>> podcasting.
          >> > I still think that vidcasts was the best name.
          >> > Verizon advertises Vcasts so heavy on the TV. that vidcasts would be
          >> > understood rather easily.
          >> >
          >> > On 11/1/07, Rupert <rupert@...> wrote:
          >> > >
          >> > > Yeah. I agree. It's the term that people understand.
          >> > > You yell vlog or video podcast, people go "Huh? What?"
          >> > > You yell "video blog", you got a panic on your hands on the
          >> fourth of
          >> > > July.
          >> > >
          >> > > However, David Howell was raising concerns the other day on
          >> Twitter
          >> > > about the connotations of the term. The general public knows the
          >> > > word, and they *think* they understand it...
          >> > >
          >> > > BUT they think solely in terms of Youtube, and the picture that
          >> comes
          >> > > into their mind when you say 'video blog' is that of a person
          >> droning
          >> > > into their webcam at great length about what they've done today.
          >> > > People aren't aware that video blogs and user-generated (sorry)
          >> > > online video comes in a million flavours. That's a barrier which
          >> > > stops intelligent and creative people being aware that there's
          >> > > challenging, varied and engaging new content online by independent
          >> > > vloggers, artists and filmmakers. At best, they know about the big
          >> > > name shows. And soon, they'll be spoonfed commercial 'channels'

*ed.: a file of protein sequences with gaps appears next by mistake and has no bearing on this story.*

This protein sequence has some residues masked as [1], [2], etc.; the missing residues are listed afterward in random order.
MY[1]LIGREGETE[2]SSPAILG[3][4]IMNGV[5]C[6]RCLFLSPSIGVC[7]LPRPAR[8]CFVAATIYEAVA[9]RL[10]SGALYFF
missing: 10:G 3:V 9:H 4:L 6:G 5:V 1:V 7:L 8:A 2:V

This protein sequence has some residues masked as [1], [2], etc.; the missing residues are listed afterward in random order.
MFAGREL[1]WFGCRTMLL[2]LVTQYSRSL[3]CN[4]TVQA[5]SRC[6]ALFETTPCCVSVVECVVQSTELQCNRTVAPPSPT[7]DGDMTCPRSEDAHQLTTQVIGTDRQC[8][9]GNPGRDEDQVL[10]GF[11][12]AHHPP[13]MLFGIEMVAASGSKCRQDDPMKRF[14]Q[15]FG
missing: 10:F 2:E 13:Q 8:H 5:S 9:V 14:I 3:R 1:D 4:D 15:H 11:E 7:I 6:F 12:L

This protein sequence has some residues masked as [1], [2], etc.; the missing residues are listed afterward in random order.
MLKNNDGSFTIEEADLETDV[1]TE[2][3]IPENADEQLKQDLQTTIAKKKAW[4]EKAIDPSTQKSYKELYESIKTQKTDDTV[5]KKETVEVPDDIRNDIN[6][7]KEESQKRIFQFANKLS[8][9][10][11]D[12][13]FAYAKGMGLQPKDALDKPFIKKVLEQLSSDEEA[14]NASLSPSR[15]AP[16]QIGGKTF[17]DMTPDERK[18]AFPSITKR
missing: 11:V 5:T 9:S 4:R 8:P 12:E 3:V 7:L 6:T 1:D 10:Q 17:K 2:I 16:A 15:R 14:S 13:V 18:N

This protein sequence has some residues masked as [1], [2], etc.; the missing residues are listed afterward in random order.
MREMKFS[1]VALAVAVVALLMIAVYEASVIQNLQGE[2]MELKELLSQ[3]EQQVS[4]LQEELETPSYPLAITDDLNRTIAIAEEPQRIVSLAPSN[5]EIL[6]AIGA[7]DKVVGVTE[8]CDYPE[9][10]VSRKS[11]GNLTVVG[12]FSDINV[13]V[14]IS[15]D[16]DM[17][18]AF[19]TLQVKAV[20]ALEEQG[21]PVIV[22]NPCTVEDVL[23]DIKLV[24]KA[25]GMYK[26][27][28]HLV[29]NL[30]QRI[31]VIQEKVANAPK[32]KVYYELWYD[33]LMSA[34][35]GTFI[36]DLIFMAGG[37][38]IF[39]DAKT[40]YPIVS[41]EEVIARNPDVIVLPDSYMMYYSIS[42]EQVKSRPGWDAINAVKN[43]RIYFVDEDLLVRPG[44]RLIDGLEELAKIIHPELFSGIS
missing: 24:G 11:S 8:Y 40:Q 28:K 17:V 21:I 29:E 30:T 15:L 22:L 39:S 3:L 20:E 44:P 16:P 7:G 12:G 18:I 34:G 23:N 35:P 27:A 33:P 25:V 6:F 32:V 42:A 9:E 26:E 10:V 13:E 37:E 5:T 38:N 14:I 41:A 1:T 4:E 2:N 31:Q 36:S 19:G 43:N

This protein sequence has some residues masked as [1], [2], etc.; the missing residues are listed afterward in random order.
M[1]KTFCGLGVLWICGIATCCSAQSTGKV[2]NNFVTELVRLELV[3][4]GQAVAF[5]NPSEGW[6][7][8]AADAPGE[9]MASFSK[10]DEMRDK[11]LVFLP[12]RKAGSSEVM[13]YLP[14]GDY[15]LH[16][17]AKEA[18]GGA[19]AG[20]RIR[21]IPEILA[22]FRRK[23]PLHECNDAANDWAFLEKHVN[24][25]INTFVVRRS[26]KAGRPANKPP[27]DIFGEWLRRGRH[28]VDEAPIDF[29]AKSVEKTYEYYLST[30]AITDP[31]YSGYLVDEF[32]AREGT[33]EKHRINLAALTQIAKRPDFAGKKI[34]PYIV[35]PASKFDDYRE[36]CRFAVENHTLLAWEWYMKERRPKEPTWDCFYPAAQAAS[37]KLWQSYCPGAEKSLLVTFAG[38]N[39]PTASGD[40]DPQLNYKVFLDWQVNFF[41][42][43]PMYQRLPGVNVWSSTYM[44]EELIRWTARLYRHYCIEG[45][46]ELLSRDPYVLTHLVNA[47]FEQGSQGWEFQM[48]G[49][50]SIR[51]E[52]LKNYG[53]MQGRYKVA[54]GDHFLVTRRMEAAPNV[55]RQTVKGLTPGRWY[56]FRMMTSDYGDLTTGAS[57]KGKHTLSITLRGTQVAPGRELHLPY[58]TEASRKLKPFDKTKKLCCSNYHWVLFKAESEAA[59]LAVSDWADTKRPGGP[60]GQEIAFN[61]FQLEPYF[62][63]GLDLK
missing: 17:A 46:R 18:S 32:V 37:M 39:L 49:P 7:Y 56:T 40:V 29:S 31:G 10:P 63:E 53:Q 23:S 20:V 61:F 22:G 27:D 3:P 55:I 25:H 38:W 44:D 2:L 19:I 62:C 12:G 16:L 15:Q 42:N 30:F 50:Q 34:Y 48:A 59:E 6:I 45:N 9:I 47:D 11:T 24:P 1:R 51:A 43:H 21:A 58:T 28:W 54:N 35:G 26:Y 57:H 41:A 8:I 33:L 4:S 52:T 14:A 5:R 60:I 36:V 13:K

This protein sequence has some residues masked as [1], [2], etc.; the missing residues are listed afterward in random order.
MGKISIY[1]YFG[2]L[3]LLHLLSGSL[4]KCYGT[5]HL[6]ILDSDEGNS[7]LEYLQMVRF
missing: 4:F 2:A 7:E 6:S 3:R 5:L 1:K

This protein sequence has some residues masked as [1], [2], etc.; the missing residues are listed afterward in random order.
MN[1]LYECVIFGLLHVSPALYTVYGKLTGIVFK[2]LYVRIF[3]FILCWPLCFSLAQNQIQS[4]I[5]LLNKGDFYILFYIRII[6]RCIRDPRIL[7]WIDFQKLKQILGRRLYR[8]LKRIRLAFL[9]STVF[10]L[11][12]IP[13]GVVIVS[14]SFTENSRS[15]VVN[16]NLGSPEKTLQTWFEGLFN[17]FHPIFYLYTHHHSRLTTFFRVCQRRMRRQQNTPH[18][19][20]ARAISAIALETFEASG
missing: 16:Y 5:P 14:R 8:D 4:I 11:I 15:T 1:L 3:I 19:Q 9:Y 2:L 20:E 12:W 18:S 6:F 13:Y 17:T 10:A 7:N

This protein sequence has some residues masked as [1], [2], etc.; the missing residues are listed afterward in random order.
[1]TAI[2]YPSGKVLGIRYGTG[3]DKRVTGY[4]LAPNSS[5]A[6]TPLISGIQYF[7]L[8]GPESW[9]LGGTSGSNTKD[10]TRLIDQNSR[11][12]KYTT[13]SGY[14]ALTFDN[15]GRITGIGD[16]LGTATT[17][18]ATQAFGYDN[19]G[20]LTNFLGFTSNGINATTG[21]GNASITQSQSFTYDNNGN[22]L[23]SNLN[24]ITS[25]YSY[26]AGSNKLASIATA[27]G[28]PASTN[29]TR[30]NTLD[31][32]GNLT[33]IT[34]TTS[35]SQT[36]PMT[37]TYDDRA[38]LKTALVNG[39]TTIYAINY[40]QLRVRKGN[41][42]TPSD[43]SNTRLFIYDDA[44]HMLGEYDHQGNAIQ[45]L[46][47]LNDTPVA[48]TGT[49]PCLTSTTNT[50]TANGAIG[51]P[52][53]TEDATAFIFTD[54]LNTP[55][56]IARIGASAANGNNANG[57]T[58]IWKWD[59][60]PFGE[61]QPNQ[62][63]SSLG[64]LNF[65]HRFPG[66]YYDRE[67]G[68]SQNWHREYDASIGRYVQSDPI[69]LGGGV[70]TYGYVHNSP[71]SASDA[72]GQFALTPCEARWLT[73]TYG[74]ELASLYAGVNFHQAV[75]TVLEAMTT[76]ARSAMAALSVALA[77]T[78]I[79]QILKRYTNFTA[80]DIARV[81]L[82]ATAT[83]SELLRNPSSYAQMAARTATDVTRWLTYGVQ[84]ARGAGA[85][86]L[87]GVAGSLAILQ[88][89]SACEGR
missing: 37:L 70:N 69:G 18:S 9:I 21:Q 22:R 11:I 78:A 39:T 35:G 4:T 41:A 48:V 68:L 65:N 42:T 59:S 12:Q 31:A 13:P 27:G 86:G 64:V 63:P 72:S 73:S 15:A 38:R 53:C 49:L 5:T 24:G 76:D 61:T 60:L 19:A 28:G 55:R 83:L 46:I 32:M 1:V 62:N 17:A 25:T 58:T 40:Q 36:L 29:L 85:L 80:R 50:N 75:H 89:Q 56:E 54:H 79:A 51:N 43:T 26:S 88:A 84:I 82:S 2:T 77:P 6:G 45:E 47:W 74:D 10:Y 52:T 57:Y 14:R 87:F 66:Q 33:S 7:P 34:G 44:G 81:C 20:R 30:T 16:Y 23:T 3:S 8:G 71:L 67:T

>> via
          >> > > things like Joost and Windows Media Center.
          >> > >
          >> > > As a community, we now need to put as much (if not more) effort
          >> into
          >> > > evangelising about the content as we have previously put into
          >> > > evangelising about the technology.
          >> > >
          >> > > Rupert
          >> > > http://twittervlog.tv/
          >> > > http://feeds.feedburner.com/twittervlog/
          >> > >
          >> > > On 1 Nov 2007, at 06:37, Mike Meiser wrote:
          >> > >
          >> > > I hadn't thought to check into this in a long while.
          >> > >
          >> > > video blog vs. vlog vs. video podcast
          >> > >
          >> > > Which terms is winning out?
          >> > >
          >> > >
          >> http://www.google.com/trends?q=video+podcast%2C+vlog%<http://www.google.com/trends?q=video+podcast%2C+vlog%25>
          >> 2C+video+blog%2C
          >> > > +videoblog&ctab=0&geo=all&date=all&sort=0
          >> > >
          >> > > Alternate tiny url:
          >> > >
          >> > > http://tinyurl.com/3b6j4u